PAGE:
Gray Day

When I was younger, all I wanted to do was paint with oils. I kinda thought they were the only “real” way to paint.

But oils are expensive and time consuming. Living in San Francisco, I had to work a “regular” job and I would come home too tired to even think about oil painting. I liked to do it the right way, mixing up the medium, fat over lean, layering and glazing…

I did various things to de-stress. One day, I just wanted to try watercolor. I had gone to art school so I knew about stretching the paper, choosing a brush and all that. I just thought that watercolor was a “lesser” art.

But I bought some Cotman colors. Picked up a cyclamen at the grocery store on the way home and painted it. And painted it again. And again.

An early painting with salt. I can see everything wrong with it now.

Then I looked at photos I had taken while wandering at the beach. I painted those. No one saw those paintings for years. It was just my therapy.

And about 35 years later, after getting laid off from my job, I just started painting full time. I’m getting better at it.

Recently, with a lot going on, I thought maybe I needed to just paint a beach. There are worse thing, you know.

My inspiration was, of all things, the local news weather page online. The forecast was rain and fog and there was a photo of a local beach all gray. What interested me though, was just the suggestion of rocks or sand at the shoreline in deep blues or grays but so indefinite that it was hard to see if they were really there.

I wondered if I could put down a layer of color, mask the rocks, layer a deeper color, mask again until on the final layer it was almost black. The thought of doing things like that makes my brain hurt a little, so I had to try it.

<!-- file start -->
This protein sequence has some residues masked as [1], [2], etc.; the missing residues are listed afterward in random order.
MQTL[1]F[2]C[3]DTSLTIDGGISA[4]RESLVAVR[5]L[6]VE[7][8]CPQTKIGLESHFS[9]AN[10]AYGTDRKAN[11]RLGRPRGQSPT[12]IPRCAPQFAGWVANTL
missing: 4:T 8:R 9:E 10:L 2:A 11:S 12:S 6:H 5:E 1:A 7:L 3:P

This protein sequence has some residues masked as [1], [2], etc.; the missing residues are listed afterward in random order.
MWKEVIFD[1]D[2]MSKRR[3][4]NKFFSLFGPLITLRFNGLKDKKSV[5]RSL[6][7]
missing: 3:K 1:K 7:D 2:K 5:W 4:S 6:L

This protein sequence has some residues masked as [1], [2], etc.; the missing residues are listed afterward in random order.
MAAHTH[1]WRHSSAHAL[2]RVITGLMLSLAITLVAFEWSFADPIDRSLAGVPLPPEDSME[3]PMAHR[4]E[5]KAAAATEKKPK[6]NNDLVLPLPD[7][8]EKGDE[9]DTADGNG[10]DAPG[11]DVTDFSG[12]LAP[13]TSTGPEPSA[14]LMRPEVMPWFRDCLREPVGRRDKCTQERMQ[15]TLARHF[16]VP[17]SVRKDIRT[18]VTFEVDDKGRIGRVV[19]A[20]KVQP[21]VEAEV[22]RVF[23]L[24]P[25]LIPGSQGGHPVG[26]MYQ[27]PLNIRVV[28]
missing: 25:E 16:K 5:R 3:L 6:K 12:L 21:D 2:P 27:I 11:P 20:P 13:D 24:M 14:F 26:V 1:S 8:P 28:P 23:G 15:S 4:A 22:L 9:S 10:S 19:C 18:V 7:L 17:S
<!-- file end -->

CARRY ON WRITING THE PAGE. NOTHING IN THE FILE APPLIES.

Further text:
I drew out a simple beach and started masking with waves/sea foam with Fineline Masking Fluid – therapy for me.

Watercolor on paper

After the waves were masked out, I put down a wash on for the sand/rocks area. I have seen where it can get darker closer to the water and then there will be light streaks or bands as the waves recede. I wanted to try to get that look. The bands kept coming out as being equal and symmetrical no matter how hard I tried to get them random. Oh, well.

My idea was to do a rocky shore by putting down a layer of color, masking rocks, another darker layer of color, more masking and so on.

Watercolor on paper

Here’s the next layer with more masking.

Watercolor in progress

And the next. I find it scary to go darker like this.

Watercolor in progress

Another layer and some splattering with Payne’s Gray and I start to paint the water. Daniel Smith Payne’s Gray is much more intense than I am used to after using Windsor Newton for years. I almost prefer the WN as it is not so dominant.

I actually forget the colors I used for the water, some ochres in the foreground along with Goethite, Terre Verte which is probably my favorite color right now and maybe cobalt?

Watercolor in progress

And now to be brave and paint the sky…

Watercolor in progress

The moment of truth – taking the mask off. There are color variations in these photos, I know. If I can, I photo with my cell phone outside in the shade. If I can’t do that, I photo over the bathroom sink as the vanity lights are nice and even. The colors vary though. And then for the final piece, I use my scanner that tends to drop out some light blues.

There are a lot of things I am learning and still to be learned.

Not quite what I wanted with that shoreline but it works OK. One thing I wish I had done was to add to the perspective by making the rocks in the foreground larger then making them smaller and smaller and maybe a bit less round but more oval. Again, it’s all a learning experience!

Watercolor in progress

Now the final step is to go over all the masking with a wet brush to soften the lines…

And here it is~

Finished watercolor
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  1. Love your posts, so inspirational. I’ve tried doing the sea foam, now to try the waves! Thank you 😊

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